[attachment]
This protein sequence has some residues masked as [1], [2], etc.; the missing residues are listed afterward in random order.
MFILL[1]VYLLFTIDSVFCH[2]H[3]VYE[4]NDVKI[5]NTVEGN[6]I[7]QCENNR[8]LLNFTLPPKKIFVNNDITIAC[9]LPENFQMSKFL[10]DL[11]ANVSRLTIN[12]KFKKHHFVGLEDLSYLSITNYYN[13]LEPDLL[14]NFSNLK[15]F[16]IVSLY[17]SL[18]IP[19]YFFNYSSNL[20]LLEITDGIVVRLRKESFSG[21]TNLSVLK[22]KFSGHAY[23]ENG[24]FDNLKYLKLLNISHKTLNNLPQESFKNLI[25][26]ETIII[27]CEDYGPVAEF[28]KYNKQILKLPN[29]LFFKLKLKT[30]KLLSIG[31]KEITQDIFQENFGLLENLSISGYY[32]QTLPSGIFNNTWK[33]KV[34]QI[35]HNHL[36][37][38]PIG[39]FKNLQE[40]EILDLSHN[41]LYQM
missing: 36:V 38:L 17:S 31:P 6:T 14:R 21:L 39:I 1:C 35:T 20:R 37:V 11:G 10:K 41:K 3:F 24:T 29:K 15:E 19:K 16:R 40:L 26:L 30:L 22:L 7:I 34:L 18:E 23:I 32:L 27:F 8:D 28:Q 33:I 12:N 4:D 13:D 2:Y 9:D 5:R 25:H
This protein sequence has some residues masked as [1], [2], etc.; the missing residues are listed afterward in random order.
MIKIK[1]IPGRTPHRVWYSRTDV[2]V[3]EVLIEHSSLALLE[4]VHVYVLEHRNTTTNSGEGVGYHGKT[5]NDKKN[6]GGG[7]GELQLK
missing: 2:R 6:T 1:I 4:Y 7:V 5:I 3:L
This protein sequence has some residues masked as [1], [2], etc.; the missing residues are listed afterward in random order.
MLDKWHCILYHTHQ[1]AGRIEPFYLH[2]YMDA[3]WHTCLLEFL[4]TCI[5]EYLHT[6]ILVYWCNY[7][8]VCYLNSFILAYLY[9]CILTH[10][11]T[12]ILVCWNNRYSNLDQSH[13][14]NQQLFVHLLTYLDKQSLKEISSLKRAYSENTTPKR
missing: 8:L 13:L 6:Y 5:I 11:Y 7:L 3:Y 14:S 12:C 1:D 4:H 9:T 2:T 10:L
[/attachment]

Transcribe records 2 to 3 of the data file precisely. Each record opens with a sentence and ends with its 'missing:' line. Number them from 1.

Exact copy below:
This protein sequence has some residues masked as [1], [2], etc.; the missing residues are listed afterward in random order.
MIKIK[1]IPGRTPHRVWYSRTDV[2]V[3]EVLIEHSSLALLE[4]VHVYVLEHRNTTTNSGEGVGYHGKT[5]NDKKN[6]GGG[7]GELQLK
missing: 2:R 6:T 1:I 4:Y 7:V 5:I 3:L
This protein sequence has some residues masked as [1], [2], etc.; the missing residues are listed afterward in random order.
MLDKWHCILYHTHQ[1]AGRIEPFYLH[2]YMDA[3]WHTCLLEFL[4]TCI[5]EYLHT[6]ILVYWCNY[7][8]VCYLNSFILAYLY[9]CILTH[10][11]T[12]ILVCWNNRYSNLDQSH[13][14]NQQLFVHLLTYLDKQSLKEISSLKRAYSENTTPKR
missing: 8:L 13:L 6:Y 5:I 11:Y 7:L 3:Y 14:S 12:C 1:D 4:H 9:T 2:T 10:L